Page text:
Unlike this, the national mood towards advertising has been more hostile. The Bengaluru Metropolitan Transport Corporation (BMTC), for example, has taken decisions to remove upper side panel advertising since 2018, which was generating a yearly revenue of Rs. 13 crore. Despite the fact that BMTC was running into losses and their scope for advertisements was increasing, they had to discontinue the advertising due to the Municipal Corporation’s austerity in giving out permissions for hoardings. A similar situation is visible in Kerala as well; the High Court came out with a judgement asking the KSRTC to remove all advertisements on buses. While it was stayed in the Supreme Court, it was only because it was considered too radical given the case, not for any empathy towards advertising. 

It is also necessary to address some important road safety concerns being raised by consumers and RTOs alike. Many buses are commonly seen with advertisements covering up the numberplates, registration numbers, and reflective stickers on the buses. While the first two are traffic violations and make it hard for complaints to be raised, the latter poses a safety risk, especially during the night.

Internationally, the situation is much more advanced. The various innovations in this sector are being well exploited by many transit agencies. New forms of advertising like glow-in-the-dark sheets and colour-shifting vinyls, along with screens being placed on the sides of buses, are almost commonplace. Even iconic transport systems like the London double-decker buses are commonly wrapped with advertisements.

How would it help?

Due to the inception and journey of bus travel in India, heavily subsidised products have been provided at unsustainable prices to the public. Every effort to increase prices, however small, has been and will be met with intense political backlash. This means that we need to look for other streams of revenue, also known as Non-Fare Box Revenue (NFBR). That is exactly where advertisements come into the picture, and they just might be the silver bullet necessary for bus transport in India. In fact, it might even help reduce prices for consumers if enough revenue is made from advertising.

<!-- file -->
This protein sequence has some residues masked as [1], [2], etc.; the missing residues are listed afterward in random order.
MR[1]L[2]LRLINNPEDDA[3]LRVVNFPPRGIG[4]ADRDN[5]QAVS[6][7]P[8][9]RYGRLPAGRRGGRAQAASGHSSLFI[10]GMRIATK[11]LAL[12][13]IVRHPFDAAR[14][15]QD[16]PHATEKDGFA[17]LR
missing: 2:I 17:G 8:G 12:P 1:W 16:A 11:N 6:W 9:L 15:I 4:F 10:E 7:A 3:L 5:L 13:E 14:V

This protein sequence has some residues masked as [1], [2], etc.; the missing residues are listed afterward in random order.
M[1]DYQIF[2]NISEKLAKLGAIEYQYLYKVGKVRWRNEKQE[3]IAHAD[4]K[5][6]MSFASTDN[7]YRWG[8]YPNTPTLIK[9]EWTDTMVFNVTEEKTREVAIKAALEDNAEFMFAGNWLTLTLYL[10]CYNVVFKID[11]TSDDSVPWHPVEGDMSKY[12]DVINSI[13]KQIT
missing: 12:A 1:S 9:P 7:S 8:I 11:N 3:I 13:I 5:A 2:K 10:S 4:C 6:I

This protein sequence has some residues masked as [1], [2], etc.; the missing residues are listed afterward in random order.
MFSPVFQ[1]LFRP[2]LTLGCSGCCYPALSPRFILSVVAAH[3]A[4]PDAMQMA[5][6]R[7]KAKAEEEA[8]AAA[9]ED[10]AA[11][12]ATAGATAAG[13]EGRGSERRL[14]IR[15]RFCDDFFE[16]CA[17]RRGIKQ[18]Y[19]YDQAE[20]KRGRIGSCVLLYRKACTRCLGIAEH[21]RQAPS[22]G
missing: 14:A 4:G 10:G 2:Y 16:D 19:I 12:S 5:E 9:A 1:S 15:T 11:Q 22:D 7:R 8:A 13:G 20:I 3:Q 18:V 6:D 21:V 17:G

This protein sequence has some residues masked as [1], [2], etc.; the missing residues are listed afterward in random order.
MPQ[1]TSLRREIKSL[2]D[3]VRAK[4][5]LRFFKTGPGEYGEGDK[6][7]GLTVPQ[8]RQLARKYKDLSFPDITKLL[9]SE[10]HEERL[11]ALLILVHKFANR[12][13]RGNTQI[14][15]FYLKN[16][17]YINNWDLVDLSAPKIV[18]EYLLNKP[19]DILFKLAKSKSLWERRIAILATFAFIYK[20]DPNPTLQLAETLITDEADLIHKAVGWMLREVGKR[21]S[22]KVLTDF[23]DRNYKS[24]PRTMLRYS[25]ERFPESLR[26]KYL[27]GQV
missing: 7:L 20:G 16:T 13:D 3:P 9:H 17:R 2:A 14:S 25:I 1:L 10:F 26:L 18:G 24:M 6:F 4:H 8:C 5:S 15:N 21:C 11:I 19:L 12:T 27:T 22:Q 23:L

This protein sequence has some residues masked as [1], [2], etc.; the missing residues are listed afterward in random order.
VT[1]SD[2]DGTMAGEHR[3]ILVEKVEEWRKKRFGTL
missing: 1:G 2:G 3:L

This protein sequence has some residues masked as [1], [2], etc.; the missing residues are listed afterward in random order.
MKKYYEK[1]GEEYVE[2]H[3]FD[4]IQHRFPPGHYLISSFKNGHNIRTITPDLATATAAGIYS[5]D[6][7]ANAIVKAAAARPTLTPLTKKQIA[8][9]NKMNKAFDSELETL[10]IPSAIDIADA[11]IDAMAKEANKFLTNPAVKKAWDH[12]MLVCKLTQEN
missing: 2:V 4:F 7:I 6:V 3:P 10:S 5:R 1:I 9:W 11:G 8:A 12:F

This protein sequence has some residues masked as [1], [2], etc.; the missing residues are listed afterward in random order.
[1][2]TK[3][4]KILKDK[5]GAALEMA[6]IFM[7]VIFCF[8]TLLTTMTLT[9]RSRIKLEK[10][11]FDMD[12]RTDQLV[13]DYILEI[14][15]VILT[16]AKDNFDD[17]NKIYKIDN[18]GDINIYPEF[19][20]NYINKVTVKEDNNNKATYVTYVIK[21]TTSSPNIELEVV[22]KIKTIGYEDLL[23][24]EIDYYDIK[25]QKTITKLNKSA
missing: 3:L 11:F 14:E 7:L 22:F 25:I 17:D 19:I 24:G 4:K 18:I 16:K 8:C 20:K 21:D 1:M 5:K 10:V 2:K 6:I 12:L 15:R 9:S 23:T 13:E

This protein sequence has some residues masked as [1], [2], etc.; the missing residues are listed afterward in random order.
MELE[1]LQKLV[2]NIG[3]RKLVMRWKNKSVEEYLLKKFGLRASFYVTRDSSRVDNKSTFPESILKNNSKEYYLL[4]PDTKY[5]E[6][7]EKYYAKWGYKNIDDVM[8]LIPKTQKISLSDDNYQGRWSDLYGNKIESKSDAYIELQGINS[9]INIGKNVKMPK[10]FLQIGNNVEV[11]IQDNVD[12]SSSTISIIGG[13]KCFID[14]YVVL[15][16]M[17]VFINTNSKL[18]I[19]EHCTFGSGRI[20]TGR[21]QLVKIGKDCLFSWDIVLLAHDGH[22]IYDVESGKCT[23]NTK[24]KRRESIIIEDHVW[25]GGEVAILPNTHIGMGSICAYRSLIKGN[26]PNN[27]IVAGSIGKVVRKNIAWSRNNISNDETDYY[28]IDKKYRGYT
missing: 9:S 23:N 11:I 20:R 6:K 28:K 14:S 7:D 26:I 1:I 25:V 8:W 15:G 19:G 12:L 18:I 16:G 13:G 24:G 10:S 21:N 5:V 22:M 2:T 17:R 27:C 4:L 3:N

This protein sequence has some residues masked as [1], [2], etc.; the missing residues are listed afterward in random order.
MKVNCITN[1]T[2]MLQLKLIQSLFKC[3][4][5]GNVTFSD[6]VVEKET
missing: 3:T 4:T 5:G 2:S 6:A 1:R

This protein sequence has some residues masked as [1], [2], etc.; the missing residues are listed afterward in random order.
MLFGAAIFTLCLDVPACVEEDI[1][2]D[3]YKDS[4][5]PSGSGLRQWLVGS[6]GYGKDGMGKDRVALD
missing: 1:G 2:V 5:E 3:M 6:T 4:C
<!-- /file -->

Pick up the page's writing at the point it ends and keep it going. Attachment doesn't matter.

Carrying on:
Over the year 2021-22, Transport for London (TfL) has made 105 million pounds in advertisement revenue, which comes up to Rs. 1,107 crores. Similar numbers are noted across countries and metropolises around the world. India as a developing country, especially with the density of our population, means that companies are always looking to advertise, especially in public spaces and big cities. This just shows us that India is sitting on a huge amount of revenue from advertising on public transport, and this space needs to be well exploited. While the first step would be to bring out a national framework to ease the process, there needs to be a concerted effort to develop advertising as a stable source of revenue, which will help the state and its agencies effectively deliver public transport services to our burgeoning population.

Blog written by Dodda Teja Adarsh, Research Intern at Centre for Public Policy Research.

Views expressed by the author are personal and need not reflect or represent the views of the Centre for Public Policy Research.